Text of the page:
Add the meat, onion, green pepper, and salt and pepper to a large skillet and begin to brown the meat. Meanwhile, put the remaining ingredients in the crockpot. Add to that the browned ground meat and stir to combine. Cook on low for 8 hours or on high for 4 hours. Enjoy!

Farm Fresh Eggs | Why Local is Better

If you know anything about me, you know that I love to cook. It wasn’t always that way though. My priorities have shifted over the years. I am newly engaged and soon I will have a family of mouths to feed. In all my recipe developing and food photography that I do so meticulously, I realized I had left out a critical component – one that was part and parcel to earning my degree. I became consciously aware that I was using ingredients in my cooking that were not local or seasonal. If there’s any environmental issue I am most passionate about, it’s the local food movement and sustainable agriculture. Somehow we’ve become so disconnected with our food, and we don’t know how to get back. The reality is wholesome and sustainable food is out there, you just need to know where to look. I want to show the average american how they can live off the land – whether they do it themselves through gardening or raising chickens, or whether they are supporting local farmers by subscribing to a CSA (community supported agriculture) or going to a farmers market.

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The first and easiest change I made was buying local eggs. It took me a while to find a steady provider, but once I did, I have never gone back to store bought eggs. The owners of the flower shop I work at raise chickens and they sell them at 2.50 a dozen. The eggs are brown and they vary in size. In contrast, the eggs you buy from the store are white and they are uniform in size. We are given this notion that these are farm fresh eggs, that white and uniform is a sign of purity, and with packaging that reminds us of the agrarian days. The reality is chickens that are so confined during their short lives that their bones and muscles deteriorate, effectively disabling them.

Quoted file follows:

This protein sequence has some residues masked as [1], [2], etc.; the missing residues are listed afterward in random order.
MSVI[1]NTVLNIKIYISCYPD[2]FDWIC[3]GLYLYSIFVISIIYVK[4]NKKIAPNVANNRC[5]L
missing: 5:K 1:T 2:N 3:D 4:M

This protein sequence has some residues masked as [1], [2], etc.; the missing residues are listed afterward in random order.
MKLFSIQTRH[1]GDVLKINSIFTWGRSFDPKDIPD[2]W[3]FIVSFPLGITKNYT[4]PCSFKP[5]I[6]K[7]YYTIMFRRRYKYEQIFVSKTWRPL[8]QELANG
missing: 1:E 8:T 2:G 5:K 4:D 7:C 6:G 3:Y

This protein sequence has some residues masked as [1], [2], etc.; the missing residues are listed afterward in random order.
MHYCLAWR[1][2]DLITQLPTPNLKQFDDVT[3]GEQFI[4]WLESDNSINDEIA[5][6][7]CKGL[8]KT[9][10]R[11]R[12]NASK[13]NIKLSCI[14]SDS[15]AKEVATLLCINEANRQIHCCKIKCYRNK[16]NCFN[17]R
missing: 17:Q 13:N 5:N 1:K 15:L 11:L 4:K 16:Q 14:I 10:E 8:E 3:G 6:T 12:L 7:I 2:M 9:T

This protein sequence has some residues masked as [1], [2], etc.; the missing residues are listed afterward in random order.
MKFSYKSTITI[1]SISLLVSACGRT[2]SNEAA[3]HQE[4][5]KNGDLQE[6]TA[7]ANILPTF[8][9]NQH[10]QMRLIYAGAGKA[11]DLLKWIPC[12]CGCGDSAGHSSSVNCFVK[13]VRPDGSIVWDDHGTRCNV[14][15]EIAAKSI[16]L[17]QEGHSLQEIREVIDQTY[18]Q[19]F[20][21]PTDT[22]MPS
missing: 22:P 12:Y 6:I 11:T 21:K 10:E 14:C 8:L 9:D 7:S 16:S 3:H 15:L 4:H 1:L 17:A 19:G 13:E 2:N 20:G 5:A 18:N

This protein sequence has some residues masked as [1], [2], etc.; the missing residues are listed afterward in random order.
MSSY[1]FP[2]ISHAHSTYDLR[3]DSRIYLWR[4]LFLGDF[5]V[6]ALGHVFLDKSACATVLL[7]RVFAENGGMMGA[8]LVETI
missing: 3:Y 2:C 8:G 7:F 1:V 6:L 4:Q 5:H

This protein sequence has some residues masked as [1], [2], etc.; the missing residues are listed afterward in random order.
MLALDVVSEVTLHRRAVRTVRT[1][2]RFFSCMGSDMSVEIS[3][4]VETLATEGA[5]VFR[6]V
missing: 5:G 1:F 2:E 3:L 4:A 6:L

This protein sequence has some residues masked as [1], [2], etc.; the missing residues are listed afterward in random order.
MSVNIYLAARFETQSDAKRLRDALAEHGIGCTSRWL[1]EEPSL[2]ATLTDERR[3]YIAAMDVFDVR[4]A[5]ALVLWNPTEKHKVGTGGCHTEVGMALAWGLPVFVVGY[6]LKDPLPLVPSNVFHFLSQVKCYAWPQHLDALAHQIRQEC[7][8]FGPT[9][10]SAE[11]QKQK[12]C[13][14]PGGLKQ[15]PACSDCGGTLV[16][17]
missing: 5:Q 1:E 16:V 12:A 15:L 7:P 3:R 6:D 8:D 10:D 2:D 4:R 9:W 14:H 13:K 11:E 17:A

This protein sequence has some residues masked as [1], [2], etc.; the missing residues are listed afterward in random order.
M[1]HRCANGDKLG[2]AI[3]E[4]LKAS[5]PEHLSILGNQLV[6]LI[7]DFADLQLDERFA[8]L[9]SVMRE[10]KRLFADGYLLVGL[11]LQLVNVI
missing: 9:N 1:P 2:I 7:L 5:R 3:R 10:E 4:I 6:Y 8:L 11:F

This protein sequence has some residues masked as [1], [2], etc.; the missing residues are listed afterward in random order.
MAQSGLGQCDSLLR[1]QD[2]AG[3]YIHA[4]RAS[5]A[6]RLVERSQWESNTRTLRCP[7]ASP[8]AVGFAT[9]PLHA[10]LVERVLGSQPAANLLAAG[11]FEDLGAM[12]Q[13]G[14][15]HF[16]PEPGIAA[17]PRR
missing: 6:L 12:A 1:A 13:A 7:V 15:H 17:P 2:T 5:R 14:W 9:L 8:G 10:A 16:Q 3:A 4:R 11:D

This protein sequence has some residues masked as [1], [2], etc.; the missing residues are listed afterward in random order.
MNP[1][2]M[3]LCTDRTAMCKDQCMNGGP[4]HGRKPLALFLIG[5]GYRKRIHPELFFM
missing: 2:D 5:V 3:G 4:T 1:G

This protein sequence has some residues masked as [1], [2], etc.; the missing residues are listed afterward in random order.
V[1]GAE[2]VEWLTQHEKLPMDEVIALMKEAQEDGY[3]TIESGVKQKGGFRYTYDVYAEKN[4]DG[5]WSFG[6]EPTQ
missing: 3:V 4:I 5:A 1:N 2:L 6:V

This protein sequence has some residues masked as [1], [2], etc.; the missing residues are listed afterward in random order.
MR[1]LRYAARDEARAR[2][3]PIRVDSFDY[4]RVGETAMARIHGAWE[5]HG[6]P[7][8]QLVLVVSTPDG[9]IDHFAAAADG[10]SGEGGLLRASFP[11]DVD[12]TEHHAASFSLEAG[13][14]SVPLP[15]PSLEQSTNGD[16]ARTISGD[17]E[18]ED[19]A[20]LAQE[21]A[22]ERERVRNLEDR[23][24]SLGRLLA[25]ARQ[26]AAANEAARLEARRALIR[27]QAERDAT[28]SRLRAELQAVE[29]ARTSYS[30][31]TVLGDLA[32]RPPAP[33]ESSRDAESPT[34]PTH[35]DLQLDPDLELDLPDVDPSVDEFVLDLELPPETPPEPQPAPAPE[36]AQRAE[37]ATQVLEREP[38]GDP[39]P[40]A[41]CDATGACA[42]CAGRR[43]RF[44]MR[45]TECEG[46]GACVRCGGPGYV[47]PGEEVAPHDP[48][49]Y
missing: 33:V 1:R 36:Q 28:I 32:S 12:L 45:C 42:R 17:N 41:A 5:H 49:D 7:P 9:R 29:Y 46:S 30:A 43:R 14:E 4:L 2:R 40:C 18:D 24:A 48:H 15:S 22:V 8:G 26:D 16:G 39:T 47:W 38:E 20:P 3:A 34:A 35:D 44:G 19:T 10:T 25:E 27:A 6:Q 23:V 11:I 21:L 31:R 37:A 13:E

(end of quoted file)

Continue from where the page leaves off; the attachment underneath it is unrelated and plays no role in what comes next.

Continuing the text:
In contrast, I can visit these free roaming chickens who are providing me with eggs. I can walk out and feed them, give them water, etc. And then I can have my omelet or scrambled eggs and feel good about it. The yolk is much more yellow and rich in color – and it tastes better too! In the documentary Farmageddon, Joel Salatin of Polyface Farms talks about how this connection to our food should be romantic. And there is a certain romance to it when we can go to the farm, talk to the farmer, and see the animals that are to be consumed. It’s beautiful.

The choice is yours whether you want to go farm fresh or not. For me, even though 2.50 a dozen is more than what I would pay at the grocery store, I like that my dollars are going towards a local farmer or someone who simply raises chickens. And, I like that my dollars aren’t going towards factory farms and multinational companies. Local Harvest is a great website where you can find farms near you or subscribe to a CSA. I would also try asking around in your community to see who sells eggs in your area.

What are your experiences buying local? Do you have a local favorite? Comment below!